The Military Lending Act of 2007 established protections for active duty members and their dependents. It instituted lending restrictions for “consumer credit” transactions such as closed-end auto title loans, closed-end payday loans, and income tax refund anticipation loans.
In July of 2015, President Obama and the Department of Defense issued a Final Rule on the Military Lending Act, which further included regulations on traditional installment loans. Therefore, lenders can no longer make traditional installment loans to “covered borrowers.”
A “covered borrower” is a person with one of the following statuses at the time they enter into a loan agreement:
- A reserve or regular member serving on active duty in the Army, Marine Corps, Air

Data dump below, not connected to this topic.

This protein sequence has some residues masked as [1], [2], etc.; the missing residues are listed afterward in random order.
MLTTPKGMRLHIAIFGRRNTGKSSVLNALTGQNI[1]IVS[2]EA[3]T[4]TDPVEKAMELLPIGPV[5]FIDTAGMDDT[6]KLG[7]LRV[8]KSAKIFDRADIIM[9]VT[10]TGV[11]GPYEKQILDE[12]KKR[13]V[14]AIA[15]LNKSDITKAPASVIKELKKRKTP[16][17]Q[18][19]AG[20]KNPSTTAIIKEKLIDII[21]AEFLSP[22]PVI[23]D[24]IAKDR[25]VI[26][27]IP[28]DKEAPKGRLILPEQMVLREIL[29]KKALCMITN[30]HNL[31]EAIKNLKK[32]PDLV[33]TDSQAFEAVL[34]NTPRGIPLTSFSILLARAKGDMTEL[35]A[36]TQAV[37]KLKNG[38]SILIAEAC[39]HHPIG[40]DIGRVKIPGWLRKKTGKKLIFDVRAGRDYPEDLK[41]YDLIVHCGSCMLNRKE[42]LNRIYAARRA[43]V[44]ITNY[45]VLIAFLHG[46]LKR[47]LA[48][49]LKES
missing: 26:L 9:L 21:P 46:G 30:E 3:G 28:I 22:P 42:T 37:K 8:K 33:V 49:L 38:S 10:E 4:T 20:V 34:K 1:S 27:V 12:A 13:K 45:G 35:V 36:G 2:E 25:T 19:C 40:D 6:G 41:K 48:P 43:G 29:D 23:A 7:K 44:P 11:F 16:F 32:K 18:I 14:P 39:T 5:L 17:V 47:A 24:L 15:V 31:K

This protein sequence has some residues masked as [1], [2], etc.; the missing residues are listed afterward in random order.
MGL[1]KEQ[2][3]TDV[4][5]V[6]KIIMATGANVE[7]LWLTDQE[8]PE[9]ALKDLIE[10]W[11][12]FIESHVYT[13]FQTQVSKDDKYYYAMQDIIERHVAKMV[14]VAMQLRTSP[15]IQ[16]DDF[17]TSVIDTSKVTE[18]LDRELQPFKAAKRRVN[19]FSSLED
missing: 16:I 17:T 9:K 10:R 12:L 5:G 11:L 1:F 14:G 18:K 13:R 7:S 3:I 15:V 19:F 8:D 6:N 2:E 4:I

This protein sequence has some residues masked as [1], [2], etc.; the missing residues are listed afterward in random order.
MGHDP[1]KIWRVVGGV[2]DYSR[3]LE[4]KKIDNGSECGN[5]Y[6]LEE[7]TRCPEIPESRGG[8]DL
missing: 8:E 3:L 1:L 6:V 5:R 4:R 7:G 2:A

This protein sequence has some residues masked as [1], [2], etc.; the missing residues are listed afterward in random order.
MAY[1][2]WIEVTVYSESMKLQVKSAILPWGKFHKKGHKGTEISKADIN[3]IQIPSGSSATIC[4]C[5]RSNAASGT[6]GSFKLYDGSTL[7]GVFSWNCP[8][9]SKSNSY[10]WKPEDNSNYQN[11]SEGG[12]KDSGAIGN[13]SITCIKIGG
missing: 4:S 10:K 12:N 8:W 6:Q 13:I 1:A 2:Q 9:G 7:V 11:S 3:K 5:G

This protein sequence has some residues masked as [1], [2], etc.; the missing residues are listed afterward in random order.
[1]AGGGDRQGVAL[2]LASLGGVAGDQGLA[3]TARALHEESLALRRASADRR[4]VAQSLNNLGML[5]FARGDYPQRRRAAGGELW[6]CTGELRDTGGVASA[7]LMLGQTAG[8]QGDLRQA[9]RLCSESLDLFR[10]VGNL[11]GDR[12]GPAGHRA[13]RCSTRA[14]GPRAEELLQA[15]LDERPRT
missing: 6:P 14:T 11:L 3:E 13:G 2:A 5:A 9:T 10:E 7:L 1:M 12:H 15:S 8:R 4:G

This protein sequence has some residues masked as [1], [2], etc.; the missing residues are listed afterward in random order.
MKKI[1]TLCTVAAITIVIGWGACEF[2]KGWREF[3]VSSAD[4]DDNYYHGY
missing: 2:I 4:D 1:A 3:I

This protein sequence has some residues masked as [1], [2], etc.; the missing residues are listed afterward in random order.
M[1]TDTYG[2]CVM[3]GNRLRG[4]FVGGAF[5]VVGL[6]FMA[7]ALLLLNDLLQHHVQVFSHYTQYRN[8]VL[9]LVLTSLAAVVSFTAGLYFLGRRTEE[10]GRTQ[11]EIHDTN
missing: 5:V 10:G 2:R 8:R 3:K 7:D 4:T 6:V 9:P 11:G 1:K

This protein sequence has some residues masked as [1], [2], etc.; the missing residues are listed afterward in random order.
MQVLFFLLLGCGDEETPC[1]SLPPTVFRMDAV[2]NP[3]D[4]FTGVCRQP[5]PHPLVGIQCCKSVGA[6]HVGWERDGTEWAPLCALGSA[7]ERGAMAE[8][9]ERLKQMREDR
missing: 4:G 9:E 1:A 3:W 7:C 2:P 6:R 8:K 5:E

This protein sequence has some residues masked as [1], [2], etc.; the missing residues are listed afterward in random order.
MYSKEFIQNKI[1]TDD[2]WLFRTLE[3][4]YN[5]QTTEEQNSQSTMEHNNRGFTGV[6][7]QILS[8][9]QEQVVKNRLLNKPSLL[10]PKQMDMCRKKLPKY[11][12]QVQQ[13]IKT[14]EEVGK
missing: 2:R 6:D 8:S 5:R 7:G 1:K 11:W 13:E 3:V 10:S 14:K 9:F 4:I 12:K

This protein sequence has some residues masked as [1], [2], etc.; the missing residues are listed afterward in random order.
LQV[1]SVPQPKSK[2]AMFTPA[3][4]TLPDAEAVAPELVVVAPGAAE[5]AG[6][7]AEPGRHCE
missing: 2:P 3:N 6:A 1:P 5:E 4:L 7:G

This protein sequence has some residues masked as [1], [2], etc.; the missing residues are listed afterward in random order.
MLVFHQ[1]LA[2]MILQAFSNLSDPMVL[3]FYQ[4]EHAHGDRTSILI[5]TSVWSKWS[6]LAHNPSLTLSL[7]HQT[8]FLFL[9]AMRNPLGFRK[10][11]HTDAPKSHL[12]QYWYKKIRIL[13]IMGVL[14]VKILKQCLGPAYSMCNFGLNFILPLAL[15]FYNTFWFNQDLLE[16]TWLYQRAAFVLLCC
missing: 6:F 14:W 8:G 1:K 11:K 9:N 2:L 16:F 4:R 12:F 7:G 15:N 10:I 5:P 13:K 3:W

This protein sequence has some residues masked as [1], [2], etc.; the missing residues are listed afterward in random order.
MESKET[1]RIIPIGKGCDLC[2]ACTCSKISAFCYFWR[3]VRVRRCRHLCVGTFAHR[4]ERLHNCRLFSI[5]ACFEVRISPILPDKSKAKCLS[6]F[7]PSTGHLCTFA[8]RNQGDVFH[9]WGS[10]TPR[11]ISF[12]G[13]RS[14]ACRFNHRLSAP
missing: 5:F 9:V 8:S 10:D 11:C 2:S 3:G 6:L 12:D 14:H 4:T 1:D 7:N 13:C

Force, Coast Guard, or Navy
- The military member’s child or spouse as defined in 38 USC 101(4)
- Any individual in which the military member has provided more than half of their support within 180 days before the extension of consumer credit
By way of example, Kevin is an active member of the army. During his time off duty in his Michigan home, he wants to take out a traditional installment loan to help buy Christmas gifts for his family. He finds out, however, that he cannot receive a loan because he is considered a “covered borrower.”
Kevin then contacts the Member of Congress that represents Michigan in order to make his concerns about the Military Lending Act known.